Tablo offers cord cutters an affordable option to enjoy DVR features and view TV from anywhere in the world.Read the full review →
One big hurdle facing potential cord cutters is the loss of local over-the-air content like news and sports, but that problem can be solved by simply attaching an antenna to pull in all that free content. Unfortunately, what you don't get with that arrangement is a DVR to record all your favorite shows. If you're a cord cutter you're probably trying to save a little money, so a TiVo might be out of the picture. You could always build your own DVR with a spare PC, but that might be a big headache to set up. The Tablo aims to sidestep all these issues with their DVR, but you'll still need to provide the antenna and the storage.
On the outside, the Tablo is an unassuming box that slides right into your entertainment center. It has built-in WiFi and two USB ports for you to connect your external drive too. Unfortunately, you can only use one at a time, and though it has a 2TB limit per drive, Sound+Vision says even "a 500-GB drive will store about 250 hours of HD content" so it should be fine. What Tablo lacks is a HDMI cable for direct connection to your TV, which Digital Trends says is "integral" to the Tablo, that in giving you the freedom to place the box "anywhere in particular ... means it can live where the antenna needs to live."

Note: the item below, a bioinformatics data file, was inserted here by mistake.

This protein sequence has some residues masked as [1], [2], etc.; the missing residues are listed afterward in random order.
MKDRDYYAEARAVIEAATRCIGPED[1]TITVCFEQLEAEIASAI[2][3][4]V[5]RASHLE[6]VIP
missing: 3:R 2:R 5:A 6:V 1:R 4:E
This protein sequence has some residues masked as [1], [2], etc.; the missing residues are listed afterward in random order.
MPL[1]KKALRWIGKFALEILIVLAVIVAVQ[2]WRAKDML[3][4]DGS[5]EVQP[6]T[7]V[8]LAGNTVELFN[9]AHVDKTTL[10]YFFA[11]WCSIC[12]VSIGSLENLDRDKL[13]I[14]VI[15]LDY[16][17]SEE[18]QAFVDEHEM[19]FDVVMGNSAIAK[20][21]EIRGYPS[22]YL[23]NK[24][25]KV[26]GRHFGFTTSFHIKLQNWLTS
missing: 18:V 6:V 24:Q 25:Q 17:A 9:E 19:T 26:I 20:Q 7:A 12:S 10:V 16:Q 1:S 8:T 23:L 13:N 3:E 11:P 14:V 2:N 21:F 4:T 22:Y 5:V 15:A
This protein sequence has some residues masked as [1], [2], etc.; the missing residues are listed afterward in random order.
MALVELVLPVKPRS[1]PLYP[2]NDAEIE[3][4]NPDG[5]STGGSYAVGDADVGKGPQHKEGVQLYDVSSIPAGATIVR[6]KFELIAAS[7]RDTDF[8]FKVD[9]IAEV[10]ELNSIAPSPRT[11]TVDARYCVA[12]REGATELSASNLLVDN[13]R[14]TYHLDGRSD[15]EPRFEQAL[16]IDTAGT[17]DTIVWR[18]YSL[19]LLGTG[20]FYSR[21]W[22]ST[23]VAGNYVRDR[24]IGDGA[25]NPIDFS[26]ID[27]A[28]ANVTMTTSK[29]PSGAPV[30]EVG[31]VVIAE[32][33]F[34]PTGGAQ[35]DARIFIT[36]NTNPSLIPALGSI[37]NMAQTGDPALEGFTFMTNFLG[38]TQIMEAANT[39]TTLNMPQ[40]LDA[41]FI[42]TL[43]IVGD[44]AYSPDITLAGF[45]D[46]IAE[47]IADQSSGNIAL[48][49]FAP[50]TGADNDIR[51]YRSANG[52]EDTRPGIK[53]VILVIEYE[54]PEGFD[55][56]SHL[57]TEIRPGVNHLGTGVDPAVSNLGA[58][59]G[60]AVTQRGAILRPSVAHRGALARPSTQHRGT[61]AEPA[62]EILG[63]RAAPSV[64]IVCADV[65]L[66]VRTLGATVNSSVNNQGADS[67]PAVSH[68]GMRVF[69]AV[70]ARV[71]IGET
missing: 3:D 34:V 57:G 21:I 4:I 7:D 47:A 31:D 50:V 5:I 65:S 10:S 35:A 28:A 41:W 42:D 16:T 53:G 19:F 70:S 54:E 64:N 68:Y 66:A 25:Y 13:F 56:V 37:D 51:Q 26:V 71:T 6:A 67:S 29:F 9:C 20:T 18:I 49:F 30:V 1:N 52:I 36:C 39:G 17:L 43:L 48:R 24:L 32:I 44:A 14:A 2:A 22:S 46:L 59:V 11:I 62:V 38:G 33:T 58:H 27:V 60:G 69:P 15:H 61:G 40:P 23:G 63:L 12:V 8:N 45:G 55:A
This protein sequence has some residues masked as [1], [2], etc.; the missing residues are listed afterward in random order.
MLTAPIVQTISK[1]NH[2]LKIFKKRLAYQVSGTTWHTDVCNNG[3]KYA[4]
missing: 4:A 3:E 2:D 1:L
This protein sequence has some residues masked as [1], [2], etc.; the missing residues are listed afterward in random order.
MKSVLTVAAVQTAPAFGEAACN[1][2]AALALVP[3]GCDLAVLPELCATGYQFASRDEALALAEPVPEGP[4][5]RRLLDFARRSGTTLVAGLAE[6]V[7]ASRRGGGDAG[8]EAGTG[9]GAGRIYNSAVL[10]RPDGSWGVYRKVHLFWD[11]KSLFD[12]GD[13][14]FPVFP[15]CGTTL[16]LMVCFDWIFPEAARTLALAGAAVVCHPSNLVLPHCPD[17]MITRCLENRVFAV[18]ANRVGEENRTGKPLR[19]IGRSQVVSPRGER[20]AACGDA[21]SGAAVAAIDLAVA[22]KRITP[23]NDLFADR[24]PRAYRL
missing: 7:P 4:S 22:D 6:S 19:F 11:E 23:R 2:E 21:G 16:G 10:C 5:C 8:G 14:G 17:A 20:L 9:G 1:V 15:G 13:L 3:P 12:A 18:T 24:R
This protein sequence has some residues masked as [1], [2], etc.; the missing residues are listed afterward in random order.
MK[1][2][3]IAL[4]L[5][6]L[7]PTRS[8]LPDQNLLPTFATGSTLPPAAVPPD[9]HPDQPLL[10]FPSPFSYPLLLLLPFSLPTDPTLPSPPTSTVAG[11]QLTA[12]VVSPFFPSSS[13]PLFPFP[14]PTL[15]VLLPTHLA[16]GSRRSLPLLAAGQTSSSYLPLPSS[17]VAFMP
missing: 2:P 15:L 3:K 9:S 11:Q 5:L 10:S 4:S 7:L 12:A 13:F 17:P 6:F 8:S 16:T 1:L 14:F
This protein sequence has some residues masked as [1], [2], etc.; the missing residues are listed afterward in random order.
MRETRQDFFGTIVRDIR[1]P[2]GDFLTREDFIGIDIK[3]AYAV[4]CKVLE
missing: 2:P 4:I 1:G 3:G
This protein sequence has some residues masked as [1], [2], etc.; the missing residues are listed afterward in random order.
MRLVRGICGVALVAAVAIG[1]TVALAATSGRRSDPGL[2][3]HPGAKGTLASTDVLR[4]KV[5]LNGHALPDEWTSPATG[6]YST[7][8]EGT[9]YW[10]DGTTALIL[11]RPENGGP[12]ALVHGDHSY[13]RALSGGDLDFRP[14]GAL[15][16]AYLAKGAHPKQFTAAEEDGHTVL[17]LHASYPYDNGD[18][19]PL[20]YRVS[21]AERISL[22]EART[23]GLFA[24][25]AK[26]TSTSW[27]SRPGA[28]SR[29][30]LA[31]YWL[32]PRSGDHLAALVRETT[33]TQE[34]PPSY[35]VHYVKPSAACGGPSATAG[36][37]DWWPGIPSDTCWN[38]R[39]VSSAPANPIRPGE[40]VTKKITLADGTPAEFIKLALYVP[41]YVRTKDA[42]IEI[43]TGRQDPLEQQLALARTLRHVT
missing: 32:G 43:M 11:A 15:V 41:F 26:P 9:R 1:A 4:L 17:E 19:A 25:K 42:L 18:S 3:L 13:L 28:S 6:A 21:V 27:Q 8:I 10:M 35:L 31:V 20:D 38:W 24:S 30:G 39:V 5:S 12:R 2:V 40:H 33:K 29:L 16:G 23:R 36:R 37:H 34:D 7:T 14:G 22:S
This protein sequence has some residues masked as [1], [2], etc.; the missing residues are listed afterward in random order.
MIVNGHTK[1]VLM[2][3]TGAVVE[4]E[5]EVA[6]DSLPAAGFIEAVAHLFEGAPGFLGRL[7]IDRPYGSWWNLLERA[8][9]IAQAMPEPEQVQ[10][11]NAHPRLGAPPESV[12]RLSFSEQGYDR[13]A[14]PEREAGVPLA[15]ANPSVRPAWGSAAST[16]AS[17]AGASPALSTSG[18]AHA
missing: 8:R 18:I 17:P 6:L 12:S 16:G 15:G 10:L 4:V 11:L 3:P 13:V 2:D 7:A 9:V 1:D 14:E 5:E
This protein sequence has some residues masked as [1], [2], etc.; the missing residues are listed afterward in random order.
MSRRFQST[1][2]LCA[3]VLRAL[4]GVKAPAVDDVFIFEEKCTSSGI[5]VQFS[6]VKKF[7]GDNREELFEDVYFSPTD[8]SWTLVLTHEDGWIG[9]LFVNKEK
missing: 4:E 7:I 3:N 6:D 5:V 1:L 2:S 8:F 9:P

… show more If you want to watch content on your TV you'll need a separate player, like a Roku, Chromecast or AppleTV (via AirPlay). You can also watch recorded programming on your iOS or Android device, which can double as a remote. If recording quality is your big concern, don't fret -- CNET reports it's "excellent on the highest setting." Ultimately, Wired says that "Tablo is easy to use and good at what it does."
Unfortunately, all Tablo can offer comes at a price. The electronic program guide isn't free, starting at a price of $5 monthly, $50 for a year or you could always snag yourself a lifetime plan to the tune of $150. This may seem like a lot on top of Tablo's $219 starting price, but it still clocks in far below TiVo's cost. With Aereo's future still very much up in the air there aren't a lot of other options out there for a low-cost, easy-to-use DVR, making the Tablo an interesting device to consider. It isn't perfect, but it offers just enough to be a relatively low-stress DVR solution for aspiring cord cutters.
Ease of use
Design and form factor
Other features (networking, etc.)
Nuyvvo's Tablo is one of the most promising over-the-air TV recording solutions in years, but there are just enough quirks to keep it in early-adopter territory.Read the full review →
The Tablo Over-the-Air DVR lets you record broadcast television to a hard drive and play it with your mobile device or compatible media hub, but you can't hook it up to your HDTV.Read the full review →
Although the monthly fee is hard to swallow, for many a cord-cutter, the Tablo could be the final piece of the puzzle.Read the full review →
We hope future models offer an HDMI output, and we look forward to upgrades that allow multiple hard drives to be used at once. But even as it is, the Tablo is a slick device with a sweet interface even a tech novice can love.Read the full review →
I have the 4x tuner device and it's quite good. To put this in perspective, I have a Slingbox Pro HD as well. The Tablo succeeds where Slingbox fails for a number of reasons: 1) Free clients! I have used Tablo with iOS and Android tablet clients or just used Chrome browser. Slingbox charges...Read the full review →